Global Sulfur Emissions in the 1990s
This paper provides global and individual country estimates of sulfur emissions from 1991-2000. Raw estimates are obtained in two ways. For countries and years with published data I compile that data from the available sources. For the remaining countries and for missing years for countries with some published data, I use either the decomposition model estimated by Stern (2002), the first differences environmental Kuznets curve model estimated by Stern and Common (2001), or a simple extrapolation, depending on the availability of data to interpolate or extrapolate estimates. The results are combined with estimates from the ASL database for earlier years to develop continuous time series from 1850 to 2000. Finally, I discuss the main movements in global and regional emissions in the 1990s and compare the results to other studies. Global emissions peaked in 1989 or 1991 and declined rapidly thereafter. The locus of emissions shifted towards East and South Asia, but even this region peaked in 1996. Our estimates tend to be lower than other published studies and show a much more rapid decline reflecting the view that technological progress in reducing sulfur based pollution has been rapid and is beginning to diffuse worldwide.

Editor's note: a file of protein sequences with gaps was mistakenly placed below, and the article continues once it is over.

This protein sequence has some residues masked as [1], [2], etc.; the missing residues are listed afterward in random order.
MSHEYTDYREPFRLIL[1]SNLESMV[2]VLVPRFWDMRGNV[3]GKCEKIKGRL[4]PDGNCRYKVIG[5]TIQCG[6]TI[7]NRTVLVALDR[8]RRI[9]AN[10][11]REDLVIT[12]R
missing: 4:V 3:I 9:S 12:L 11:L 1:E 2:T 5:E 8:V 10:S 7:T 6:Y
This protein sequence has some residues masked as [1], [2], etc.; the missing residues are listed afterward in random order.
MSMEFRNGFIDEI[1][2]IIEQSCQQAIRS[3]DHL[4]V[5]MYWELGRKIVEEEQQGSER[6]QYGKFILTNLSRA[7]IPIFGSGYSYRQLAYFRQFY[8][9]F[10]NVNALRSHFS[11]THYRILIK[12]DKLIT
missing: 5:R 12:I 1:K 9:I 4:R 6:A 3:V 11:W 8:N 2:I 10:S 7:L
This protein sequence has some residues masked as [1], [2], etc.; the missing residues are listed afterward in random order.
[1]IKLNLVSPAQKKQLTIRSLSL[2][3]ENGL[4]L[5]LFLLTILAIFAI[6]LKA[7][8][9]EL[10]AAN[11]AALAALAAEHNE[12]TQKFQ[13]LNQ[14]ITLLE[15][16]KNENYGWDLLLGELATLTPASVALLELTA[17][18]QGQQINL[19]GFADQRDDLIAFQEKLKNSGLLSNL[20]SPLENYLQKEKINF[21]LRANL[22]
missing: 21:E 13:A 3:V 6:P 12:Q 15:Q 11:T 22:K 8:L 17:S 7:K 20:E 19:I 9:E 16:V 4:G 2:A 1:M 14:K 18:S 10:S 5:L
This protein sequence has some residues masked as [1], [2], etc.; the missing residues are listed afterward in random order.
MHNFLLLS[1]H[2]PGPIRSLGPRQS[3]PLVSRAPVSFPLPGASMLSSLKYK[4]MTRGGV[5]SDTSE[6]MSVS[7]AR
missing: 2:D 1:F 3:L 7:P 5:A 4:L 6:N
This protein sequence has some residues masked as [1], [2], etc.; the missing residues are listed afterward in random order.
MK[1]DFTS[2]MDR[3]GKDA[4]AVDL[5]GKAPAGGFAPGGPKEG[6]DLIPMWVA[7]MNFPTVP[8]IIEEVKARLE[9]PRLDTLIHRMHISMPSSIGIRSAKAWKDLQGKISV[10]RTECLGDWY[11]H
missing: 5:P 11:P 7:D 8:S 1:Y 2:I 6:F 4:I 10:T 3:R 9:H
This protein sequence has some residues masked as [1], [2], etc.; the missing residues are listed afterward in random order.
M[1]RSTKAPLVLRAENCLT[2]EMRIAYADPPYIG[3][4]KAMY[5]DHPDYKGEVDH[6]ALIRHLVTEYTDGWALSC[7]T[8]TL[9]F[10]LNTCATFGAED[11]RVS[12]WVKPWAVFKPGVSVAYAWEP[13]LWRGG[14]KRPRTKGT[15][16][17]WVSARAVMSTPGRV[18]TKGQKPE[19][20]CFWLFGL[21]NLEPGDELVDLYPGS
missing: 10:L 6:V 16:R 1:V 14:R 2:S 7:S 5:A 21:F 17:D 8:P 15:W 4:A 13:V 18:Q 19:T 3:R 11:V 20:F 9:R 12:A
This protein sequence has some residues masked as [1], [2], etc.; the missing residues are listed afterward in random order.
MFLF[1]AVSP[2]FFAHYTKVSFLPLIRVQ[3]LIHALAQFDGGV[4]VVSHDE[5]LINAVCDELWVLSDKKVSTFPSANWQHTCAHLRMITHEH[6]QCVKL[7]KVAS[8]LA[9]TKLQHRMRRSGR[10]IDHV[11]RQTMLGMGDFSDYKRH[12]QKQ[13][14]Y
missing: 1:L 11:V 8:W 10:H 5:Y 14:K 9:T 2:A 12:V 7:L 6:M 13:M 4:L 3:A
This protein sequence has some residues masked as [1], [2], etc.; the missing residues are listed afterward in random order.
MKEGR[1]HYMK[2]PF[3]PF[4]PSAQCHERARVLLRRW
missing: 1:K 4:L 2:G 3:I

|Date of creation:||Nov 2003|
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- Beckerman, Wilfred, 1992. "Economic growth and the environment: Whose growth? whose environment?," World Development, Elsevier, vol. 20(4), pages 481-496, April.
- David I. Stern, 2012. "Ecological Economics," Crawford School Research Papers 1203, Crawford School of Public Policy, The Australian National University.
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- Zhang, Zhongxiang, 2000. "Decoupling China's Carbon Emissions Increase from Economic Growth: An Economic Analysis and Policy Implications," World Development, Elsevier, vol. 28(4), pages 739-752, April.
- Stern, David I., 2002. "Explaining changes in global sulfur emissions: an econometric decomposition approach," Ecological Economics, Elsevier, vol. 42(1-2), pages 201-220, August.
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